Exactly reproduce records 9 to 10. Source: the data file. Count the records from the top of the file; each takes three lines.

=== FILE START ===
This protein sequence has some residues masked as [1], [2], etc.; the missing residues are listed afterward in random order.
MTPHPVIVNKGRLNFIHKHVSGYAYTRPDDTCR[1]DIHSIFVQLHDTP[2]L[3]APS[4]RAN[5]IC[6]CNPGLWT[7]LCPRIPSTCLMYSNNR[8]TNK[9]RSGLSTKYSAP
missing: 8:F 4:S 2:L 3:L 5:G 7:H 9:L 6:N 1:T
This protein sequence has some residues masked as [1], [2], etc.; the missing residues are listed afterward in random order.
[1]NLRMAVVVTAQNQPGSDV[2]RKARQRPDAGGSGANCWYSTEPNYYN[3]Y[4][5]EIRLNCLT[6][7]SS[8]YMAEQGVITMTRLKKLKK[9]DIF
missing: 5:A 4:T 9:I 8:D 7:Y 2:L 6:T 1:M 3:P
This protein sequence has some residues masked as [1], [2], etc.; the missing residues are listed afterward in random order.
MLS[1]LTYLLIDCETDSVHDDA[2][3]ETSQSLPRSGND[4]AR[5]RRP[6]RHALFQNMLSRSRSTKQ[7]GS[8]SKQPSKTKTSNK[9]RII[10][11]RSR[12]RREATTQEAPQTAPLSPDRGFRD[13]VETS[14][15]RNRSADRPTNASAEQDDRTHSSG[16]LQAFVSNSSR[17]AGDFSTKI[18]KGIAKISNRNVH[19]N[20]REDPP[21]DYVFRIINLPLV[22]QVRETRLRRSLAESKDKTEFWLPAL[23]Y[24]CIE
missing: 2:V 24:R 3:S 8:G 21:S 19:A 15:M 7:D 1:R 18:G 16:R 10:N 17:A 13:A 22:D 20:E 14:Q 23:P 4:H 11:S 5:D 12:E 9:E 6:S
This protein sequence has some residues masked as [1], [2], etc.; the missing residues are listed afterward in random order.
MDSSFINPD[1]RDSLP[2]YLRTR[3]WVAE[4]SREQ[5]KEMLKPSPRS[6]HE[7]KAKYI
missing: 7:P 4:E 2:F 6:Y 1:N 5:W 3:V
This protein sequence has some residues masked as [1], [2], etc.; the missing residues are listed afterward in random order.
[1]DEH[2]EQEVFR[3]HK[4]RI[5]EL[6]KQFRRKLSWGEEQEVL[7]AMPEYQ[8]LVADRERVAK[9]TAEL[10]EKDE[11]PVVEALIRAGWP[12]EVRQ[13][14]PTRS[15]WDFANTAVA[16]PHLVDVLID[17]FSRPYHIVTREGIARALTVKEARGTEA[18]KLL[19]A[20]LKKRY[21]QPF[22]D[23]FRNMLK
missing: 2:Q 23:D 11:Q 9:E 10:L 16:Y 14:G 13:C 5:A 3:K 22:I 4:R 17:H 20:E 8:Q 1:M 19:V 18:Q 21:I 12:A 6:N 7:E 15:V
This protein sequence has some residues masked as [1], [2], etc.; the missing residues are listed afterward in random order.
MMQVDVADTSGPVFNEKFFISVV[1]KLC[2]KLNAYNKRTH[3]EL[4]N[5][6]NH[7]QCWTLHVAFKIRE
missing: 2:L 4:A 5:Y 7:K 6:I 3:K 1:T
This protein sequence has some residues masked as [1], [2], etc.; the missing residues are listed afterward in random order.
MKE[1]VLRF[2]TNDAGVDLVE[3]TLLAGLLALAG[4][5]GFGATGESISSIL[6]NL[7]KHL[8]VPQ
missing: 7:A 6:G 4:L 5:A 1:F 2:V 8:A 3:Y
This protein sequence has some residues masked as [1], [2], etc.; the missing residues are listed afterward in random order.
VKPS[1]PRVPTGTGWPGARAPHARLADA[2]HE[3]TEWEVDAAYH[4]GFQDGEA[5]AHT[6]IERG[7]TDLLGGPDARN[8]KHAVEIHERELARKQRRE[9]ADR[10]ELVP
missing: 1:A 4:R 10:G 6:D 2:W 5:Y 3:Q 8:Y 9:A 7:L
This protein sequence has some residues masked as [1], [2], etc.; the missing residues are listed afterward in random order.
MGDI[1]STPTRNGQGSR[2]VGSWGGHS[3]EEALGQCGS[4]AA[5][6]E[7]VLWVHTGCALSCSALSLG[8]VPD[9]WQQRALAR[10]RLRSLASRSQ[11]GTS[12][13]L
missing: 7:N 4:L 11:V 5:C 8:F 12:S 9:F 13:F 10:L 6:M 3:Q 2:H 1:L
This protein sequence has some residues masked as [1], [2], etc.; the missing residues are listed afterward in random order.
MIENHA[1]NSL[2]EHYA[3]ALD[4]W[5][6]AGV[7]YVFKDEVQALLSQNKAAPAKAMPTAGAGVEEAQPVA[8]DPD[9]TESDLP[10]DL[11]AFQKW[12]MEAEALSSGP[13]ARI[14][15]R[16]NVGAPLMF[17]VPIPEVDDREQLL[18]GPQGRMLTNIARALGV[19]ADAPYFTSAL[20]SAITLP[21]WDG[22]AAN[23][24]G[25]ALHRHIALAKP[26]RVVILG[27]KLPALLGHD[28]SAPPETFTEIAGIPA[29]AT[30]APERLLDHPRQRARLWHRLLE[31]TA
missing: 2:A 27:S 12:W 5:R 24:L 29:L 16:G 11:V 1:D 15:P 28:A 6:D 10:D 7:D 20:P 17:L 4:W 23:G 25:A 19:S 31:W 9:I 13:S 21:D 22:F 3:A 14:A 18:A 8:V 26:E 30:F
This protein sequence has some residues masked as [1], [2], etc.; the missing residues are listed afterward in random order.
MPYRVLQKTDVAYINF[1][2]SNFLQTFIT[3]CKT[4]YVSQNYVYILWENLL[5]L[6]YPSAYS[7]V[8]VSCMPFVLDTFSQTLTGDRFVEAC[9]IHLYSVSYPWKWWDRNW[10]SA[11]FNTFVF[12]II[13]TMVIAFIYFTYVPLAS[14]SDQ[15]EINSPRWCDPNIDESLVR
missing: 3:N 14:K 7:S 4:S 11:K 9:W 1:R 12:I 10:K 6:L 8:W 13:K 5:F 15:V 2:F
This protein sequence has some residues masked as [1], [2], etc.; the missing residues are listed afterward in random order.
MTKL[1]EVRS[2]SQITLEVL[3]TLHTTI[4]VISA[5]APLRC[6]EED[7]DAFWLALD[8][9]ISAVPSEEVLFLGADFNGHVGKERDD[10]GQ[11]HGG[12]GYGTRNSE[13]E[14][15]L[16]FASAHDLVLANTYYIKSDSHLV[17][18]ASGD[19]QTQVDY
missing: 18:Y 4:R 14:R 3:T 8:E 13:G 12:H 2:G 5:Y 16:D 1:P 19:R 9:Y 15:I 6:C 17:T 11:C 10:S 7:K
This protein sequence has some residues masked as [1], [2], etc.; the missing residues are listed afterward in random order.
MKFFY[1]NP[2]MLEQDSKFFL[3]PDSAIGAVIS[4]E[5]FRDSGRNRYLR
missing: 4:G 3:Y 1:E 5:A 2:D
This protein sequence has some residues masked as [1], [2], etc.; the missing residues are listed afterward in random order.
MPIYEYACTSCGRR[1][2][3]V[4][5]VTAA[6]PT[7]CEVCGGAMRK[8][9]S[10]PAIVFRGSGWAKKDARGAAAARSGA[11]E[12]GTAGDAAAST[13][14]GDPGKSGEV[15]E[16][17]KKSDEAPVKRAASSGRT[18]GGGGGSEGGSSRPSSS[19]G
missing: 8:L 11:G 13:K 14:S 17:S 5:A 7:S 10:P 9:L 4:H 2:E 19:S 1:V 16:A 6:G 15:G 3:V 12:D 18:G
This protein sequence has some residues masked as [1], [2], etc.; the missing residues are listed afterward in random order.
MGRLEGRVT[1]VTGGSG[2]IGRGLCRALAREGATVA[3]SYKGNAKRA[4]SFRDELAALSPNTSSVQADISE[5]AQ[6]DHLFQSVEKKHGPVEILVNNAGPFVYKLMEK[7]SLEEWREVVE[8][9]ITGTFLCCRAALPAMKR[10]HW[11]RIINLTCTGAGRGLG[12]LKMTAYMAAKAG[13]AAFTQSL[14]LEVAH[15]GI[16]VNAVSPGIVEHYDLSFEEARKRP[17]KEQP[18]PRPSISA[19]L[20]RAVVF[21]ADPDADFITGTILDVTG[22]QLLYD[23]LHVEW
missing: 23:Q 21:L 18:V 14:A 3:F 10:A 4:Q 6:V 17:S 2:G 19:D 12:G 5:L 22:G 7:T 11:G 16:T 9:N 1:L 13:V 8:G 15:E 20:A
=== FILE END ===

This protein sequence has some residues masked as [1], [2], etc.; the missing residues are listed afterward in random order.
MGDI[1]STPTRNGQGSR[2]VGSWGGHS[3]EEALGQCGS[4]AA[5][6]E[7]VLWVHTGCALSCSALSLG[8]VPD[9]WQQRALAR[10]RLRSLASRSQ[11]GTS[12][13]L
missing: 7:N 4:L 11:V 5:C 8:F 12:S 9:F 13:F 10:L 6:M 3:Q 2:H 1:L
This protein sequence has some residues masked as [1], [2], etc.; the missing residues are listed afterward in random order.
MIENHA[1]NSL[2]EHYA[3]ALD[4]W[5][6]AGV[7]YVFKDEVQALLSQNKAAPAKAMPTAGAGVEEAQPVA[8]DPD[9]TESDLP[10]DL[11]AFQKW[12]MEAEALSSGP[13]ARI[14][15]R[16]NVGAPLMF[17]VPIPEVDDREQLL[18]GPQGRMLTNIARALGV[19]ADAPYFTSAL[20]SAITLP[21]WDG[22]AAN[23][24]G[25]ALHRHIALAKP[26]RVVILG[27]KLPALLGHD[28]SAPPETFTEIAGIPA[29]AT[30]APERLLDHPRQRARLWHRLLE[31]TA
missing: 2:A 27:S 12:W 5:R 24:L 29:L 16:G 11:V 1:D 15:P 28:A 6:D 10:D 7:D 20:P 17:L 4:W 23:G 25:A 19:S 31:W 9:I 13:S 21:D 22:F 3:A 14:A 18:A 8:V 26:E 30:F